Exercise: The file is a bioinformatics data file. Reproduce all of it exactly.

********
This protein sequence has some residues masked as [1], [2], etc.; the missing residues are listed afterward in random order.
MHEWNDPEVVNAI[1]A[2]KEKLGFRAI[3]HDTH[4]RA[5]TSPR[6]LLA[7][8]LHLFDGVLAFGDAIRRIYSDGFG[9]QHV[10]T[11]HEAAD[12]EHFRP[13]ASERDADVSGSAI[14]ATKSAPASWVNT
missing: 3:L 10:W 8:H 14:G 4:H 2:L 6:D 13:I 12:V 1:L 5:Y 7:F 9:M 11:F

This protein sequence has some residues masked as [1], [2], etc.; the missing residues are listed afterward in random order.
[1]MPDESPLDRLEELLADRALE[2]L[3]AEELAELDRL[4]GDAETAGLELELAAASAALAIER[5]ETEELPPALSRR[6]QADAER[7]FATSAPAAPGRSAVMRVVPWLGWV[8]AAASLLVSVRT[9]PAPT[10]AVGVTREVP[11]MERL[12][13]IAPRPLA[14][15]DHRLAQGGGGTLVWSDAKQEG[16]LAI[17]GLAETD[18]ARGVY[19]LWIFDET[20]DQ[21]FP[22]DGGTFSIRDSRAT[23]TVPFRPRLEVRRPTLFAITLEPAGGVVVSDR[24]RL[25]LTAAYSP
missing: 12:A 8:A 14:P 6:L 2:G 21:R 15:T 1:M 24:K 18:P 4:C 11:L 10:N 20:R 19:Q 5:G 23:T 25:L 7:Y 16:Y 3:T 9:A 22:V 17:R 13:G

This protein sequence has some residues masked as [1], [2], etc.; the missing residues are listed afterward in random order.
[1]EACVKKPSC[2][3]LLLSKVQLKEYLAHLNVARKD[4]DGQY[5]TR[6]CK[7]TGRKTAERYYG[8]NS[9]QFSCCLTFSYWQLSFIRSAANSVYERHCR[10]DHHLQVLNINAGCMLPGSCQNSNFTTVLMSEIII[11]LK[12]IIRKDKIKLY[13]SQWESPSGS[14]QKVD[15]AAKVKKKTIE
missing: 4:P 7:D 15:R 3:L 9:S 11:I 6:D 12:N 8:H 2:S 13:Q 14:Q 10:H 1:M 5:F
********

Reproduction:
This protein sequence has some residues masked as [1], [2], etc.; the missing residues are listed afterward in random order.
MHEWNDPEVVNAI[1]A[2]KEKLGFRAI[3]HDTH[4]RA[5]TSPR[6]LLA[7][8]LHLFDGVLAFGDAIRRIYSDGFG[9]QHV[10]T[11]HEAAD[12]EHFRP[13]ASERDADVSGSAI[14]ATKSAPASWVNT
missing: 3:L 10:W 8:H 14:G 4:H 2:L 6:D 13:I 12:V 1:L 5:Y 7:F 9:M 11:F

This protein sequence has some residues masked as [1], [2], etc.; the missing residues are listed afterward in random order.
[1]MPDESPLDRLEELLADRALE[2]L[3]AEELAELDRL[4]GDAETAGLELELAAASAALAIER[5]ETEELPPALSRR[6]QADAER[7]FATSAPAAPGRSAVMRVVPWLGWV[8]AAASLLVSVRT[9]PAPT[10]AVGVTREVP[11]MERL[12][13]IAPRPLA[14][15]DHRLAQGGGGTLVWSDAKQEG[16]LAI[17]GLAETD[18]ARGVY[19]LWIFDET[20]DQ[21]FP[22]DGGTFSIRDSRAT[23]TVPFRPRLEVRRPTLFAITLEPAGGVVVSDR[24]RL[25]LTAAYSP
missing: 12:A 8:A 14:P 6:L 2:G 21:R 15:T 1:M 24:K 18:P 4:C 11:L 10:N 20:R 19:Q 5:G 23:T 25:L 7:Y 16:Y 3:T 9:A 22:V 17:R 13:G

This protein sequence has some residues masked as [1], [2], etc.; the missing residues are listed afterward in random order.
[1]EACVKKPSC[2][3]LLLSKVQLKEYLAHLNVARKD[4]DGQY[5]TR[6]CK[7]TGRKTAERYYG[8]NS[9]QFSCCLTFSYWQLSFIRSAANSVYERHCR[10]DHHLQVLNINAGCMLPGSCQNSNFTTVLMSEIII[11]LK[12]IIRKDKIKLY[13]SQWESPSGS[14]QKVD[15]AAKVKKKTIE
missing: 4:P 7:D 15:R 3:L 9:S 11:I 6:D 12:N 8:H 2:S 13:Q 14:Q 10:H 1:M 5:F